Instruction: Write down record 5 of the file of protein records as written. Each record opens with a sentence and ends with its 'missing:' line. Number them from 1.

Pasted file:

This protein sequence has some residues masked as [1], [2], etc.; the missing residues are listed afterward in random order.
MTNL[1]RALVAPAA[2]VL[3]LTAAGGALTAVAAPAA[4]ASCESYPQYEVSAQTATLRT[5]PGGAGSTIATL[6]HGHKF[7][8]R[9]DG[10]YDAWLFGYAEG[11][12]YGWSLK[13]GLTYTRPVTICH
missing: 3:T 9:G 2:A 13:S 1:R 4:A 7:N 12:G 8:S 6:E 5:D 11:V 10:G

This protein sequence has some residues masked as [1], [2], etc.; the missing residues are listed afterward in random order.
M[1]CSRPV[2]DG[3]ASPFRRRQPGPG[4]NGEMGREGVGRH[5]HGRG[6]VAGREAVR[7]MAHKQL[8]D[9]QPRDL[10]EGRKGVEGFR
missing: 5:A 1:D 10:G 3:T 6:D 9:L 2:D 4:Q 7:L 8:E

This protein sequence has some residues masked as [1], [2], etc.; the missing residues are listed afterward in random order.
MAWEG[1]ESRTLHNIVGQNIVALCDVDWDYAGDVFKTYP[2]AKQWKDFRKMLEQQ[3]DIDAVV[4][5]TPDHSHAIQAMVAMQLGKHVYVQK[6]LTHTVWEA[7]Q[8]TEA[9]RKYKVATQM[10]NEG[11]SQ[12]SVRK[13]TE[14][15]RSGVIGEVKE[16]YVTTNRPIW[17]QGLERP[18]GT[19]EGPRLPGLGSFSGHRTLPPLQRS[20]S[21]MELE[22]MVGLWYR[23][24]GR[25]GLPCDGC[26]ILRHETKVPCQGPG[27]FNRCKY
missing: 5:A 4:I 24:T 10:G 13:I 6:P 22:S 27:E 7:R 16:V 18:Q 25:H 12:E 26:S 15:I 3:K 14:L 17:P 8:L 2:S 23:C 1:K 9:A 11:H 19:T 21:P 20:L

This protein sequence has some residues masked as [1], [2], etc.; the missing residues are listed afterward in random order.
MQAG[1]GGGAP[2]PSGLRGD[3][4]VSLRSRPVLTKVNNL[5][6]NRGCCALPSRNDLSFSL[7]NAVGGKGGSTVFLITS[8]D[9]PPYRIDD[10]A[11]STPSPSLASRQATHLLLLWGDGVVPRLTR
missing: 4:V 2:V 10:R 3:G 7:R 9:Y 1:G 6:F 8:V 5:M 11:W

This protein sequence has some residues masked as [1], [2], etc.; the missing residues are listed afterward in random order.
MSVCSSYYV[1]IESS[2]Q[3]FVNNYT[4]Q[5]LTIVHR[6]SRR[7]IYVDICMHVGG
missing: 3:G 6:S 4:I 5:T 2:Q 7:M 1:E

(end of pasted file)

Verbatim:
This protein sequence has some residues masked as [1], [2], etc.; the missing residues are listed afterward in random order.
MSVCSSYYV[1]IESS[2]Q[3]FVNNYT[4]Q[5]LTIVHR[6]SRR[7]IYVDICMHVGG
missing: 3:G 6:S 4:I 5:T 2:Q 7:M 1:E